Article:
Date   

Cool videos on 570 Curve Tracer

David Berlind
 

I was not aware of this YouTuber (TomTekTests) until I stumbled across this video on a 570 restoration.

https://youtu.be/AphQLWbN8nI

Here is part 2:

https://youtu.be/U2GVbmi4Wso

Makes me want a 570 now. Although I have a 577 and an Eico 667 for which I intend to apply Dennis' mod (and I assume that it's much more flexible for testing a variety of tubes given all the socket types).


Re: Electrolytic Capacitor Removal NO Desoldering Required

 

On Wed, Apr 22, 2020 at 12:27 PM, M Yachad wrote:


I have repaired / overhauled HUNDREDS of SMD PCB's using this method, and
NEVER had a single issue of damage, ever.
Well said, Yachad, especially setting off professionalism against rigid traditionalism. Doing things in an unorthodox way can work!
You gave very clear instructions.
And you even express my stated opinion that **none** of the action must be lifting, just in-pcb-plane torsion for greatest safety.
You made my day!

Trying to kill the messenger (Mr. Carlson in this case) has always been a popular strategy to support an opposite opinion. BTW, like with most Youtube speech videos, I always play Mr. Carlson's videos (when I do) at x1.25 or x1.5 speed. Works very well.
It would be quite different of course if someone made the ridiculous claim of safely cleaning complete pcb's or even complete instruments with water and soap. Water and electronics don't go together! Hey wait, Tek used to do that from the Tube-scope days! Ah-well...

Raymond


Re: Electrolytic Capacitor Removal NO Desoldering Required

 

Regarding the issue of causing damage to the SMD pads, using this method.
Just goes to prove that there is no shortage of amateurs who call themselves "techs".

I have repaired / overhauled HUNDREDS of SMD PCB's using this method, and NEVER had a single issue of damage, ever.

There is a specific and EXACT technique to doing this ABSOLUTELY RIGHT.
1. Use ONLY bent-nose pliers, NEVER standard pliers. This ensures that you can apply DOWNWARD pressure safely during the entire operation.
2. You MUST apply MODERATE DOWNWARD pressure BEFORE starting the twisting action, and then CONTINUE to apply DOWNWARD pressure,while twisting.

This requires a specific mindset of concentration and focus to execute EXACT and PRECISION work, characteristics sorely lacking in the majority of "techs".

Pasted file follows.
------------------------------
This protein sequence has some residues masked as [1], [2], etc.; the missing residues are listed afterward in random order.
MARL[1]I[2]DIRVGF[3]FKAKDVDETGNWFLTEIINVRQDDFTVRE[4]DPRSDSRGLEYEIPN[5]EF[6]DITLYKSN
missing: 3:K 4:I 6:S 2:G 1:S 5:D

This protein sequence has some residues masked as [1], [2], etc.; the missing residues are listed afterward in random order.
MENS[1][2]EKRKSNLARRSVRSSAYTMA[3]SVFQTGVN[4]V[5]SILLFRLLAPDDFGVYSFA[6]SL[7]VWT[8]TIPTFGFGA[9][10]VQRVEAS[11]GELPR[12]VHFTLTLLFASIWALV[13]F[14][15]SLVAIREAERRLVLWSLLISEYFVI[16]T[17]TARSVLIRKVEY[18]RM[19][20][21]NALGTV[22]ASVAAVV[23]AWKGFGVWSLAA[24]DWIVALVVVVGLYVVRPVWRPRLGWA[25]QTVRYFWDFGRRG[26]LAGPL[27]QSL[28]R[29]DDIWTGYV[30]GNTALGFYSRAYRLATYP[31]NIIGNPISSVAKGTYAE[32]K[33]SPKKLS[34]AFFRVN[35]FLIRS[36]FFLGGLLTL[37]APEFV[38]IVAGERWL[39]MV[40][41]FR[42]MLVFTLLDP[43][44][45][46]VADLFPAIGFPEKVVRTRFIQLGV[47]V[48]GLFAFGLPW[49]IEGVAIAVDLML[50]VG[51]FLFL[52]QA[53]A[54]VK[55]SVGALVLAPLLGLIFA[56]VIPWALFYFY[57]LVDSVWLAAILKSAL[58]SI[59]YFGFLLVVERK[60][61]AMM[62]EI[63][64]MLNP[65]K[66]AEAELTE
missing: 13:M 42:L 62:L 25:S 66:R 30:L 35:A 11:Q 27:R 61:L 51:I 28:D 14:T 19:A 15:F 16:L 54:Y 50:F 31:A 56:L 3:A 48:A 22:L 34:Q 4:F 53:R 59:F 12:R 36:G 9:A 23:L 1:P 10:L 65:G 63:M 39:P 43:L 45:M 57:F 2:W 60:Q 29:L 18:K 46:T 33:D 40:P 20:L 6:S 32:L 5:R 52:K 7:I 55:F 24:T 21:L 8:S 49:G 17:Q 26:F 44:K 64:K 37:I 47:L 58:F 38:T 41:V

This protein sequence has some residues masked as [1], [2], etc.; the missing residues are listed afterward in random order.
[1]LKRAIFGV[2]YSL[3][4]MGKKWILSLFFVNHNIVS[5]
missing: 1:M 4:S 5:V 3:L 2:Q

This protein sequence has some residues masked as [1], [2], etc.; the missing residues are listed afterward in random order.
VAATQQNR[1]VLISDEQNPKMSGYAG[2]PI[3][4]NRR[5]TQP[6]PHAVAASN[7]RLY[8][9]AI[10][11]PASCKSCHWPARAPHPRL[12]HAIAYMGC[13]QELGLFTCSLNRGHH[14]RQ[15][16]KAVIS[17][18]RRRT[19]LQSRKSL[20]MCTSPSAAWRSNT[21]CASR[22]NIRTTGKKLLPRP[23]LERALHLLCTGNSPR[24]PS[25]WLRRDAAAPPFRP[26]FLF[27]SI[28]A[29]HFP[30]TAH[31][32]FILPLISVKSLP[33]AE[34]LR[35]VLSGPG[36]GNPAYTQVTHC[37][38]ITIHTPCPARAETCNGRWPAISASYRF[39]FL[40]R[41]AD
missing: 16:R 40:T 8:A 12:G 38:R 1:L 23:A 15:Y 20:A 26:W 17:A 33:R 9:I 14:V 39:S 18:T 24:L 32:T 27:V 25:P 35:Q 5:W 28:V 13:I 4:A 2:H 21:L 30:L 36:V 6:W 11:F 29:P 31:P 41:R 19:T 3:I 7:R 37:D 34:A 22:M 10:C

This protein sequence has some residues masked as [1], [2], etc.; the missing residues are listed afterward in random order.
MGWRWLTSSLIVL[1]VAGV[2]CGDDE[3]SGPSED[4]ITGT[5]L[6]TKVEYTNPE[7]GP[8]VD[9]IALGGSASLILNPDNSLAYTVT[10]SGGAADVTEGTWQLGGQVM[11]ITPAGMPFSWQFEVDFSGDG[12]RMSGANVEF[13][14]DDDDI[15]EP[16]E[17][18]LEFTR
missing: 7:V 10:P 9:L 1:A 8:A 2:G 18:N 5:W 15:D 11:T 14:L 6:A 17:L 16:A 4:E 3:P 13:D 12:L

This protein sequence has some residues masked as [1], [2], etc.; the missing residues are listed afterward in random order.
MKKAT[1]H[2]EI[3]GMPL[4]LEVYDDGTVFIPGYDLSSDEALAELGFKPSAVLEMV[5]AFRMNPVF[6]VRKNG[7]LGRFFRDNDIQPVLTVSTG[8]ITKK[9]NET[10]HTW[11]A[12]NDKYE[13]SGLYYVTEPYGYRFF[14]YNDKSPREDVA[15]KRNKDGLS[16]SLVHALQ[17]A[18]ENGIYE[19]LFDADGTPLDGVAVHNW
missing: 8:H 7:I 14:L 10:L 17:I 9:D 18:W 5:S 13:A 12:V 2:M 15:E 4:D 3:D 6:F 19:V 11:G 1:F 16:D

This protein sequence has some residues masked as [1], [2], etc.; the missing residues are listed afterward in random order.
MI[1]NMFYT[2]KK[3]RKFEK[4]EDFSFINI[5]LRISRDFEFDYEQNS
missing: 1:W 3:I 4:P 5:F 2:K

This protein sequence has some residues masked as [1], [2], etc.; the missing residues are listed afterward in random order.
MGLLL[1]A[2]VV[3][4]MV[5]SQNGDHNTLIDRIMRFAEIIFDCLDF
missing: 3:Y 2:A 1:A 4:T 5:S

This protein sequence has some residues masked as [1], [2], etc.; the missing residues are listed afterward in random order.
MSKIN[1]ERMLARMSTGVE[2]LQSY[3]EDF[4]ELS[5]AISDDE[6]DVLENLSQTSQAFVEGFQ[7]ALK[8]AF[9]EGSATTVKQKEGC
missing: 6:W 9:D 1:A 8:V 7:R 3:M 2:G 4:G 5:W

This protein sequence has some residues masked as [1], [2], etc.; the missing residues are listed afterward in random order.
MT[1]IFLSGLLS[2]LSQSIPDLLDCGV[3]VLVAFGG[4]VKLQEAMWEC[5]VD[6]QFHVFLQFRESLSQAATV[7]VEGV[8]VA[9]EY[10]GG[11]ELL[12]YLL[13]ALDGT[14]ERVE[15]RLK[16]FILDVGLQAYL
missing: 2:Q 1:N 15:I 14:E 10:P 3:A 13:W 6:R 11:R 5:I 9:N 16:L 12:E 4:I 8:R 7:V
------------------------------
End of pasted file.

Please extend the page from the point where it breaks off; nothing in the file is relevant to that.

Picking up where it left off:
If you do NOT pay attention to the above 2 points, then you increase greatly the chances of damage.

You can always assess a tech's ATTITUDE to his work, by the number and types of mistakes he makes, while blaming his tools or the unit to be repaired.

Menahem Yachad
CondorAudio
Jerusalem Israel


Re: Tek built Interad SA

nonIonizing EMF
 

On Mon, Apr 20, 2020 at 10:37 PM, nonIonizing EMF wrote:


I'll message the seller to verify it's OK to use the images and update the
Tekwiki accordingly.
Received the OK to use the eBay listing photos, created the Interad 7121R wiki page ( http://w140.com/tekwiki/wiki/Interad_7121R ) and updated the Third Party Tek 5000 Series Scopes wiki page accordingly.


Re: Electrolytic Capacitor Removal NO Desoldering Required

Glenn Little
 

We got some hand me down Hitachi analog cameras for the NEWS department of the TV station that I was CE for.
NEWS just had to have the working cameras in the field NOW.
About 50% of the bad cameras had leaking electrolytic caps on the image blocks.
The electrolyte had leaked into in multilayer board and these cameras were scrapped.
It was not long before the working cameras became unrepairable due to electrolyte leaking into the multilayer boards.

Between these cameras and the DVC Pro decks, I replaced over two quarts of bad surface mounted electrolytics.

I got rather proficient at removing the capacitors with desoldering tweezers.
I do not know what they did after I left as I took my desoldering station with me.

I guess they farmed the board recapping out to contract repair.

Glenn

On 4/21/2020 10:01 PM, greenboxmaven via groups.io wrote:
Grabbing and twisting the entire condenser off the board seems very risly. Crushing and removing the can then going after the base seems to be a more reasonable idea. I have a few Sony Betacam portable VCRs that are loaded with bad and leaked condensers. The boards were drenched in electrolyte. I unsoldered them all, scraped the pads, then washed the boards in soapy hot water  before rinsing them and drying them in the hot box. Afterward, I tinned each pad and soldered the new condensers in place.  The recorder works perfectly.  I have done a couple IMAC G5s as well, they are still working fine.  Those bad condensers cause a lot of repairable gear to be trashed. I can understand commercial repair shops declining to repair them, but if you have time and patience, there is a lot of good stuff that can be restored.

      Bruce Gentry, KA2IVY






On 4/21/20 7:24 PM, victor.silva via groups.io wrote:
I saw this last year and didn't like when compared to my method that I have been using since 2005.
  First of all how can he say no soldering required when the old terminals are still there.
Obviously soldering is required to remove the terminals and clean up the pads.

I use a similar method but it puts absolutely no force on the pads.

I use angled cutters and cut the capacitor off at the bottom, around the collar, leaving the rubber seal, a tiny piece of aluminum and the plastic base.
The remaining rubber seal and plastic base comes off very easily now, by grabbing a corner with the cutters.

--Victor




--
-----------------------------------------------------------------------
Glenn Little ARRL Technical Specialist QCWA LM 28417
Amateur Callsign: WB4UIV wb4uiv@... AMSAT LM 2178
QTH: Goose Creek, SC USA (EM92xx) USSVI LM NRA LM SBE ARRL TAPR
"It is not the class of license that the Amateur holds but the class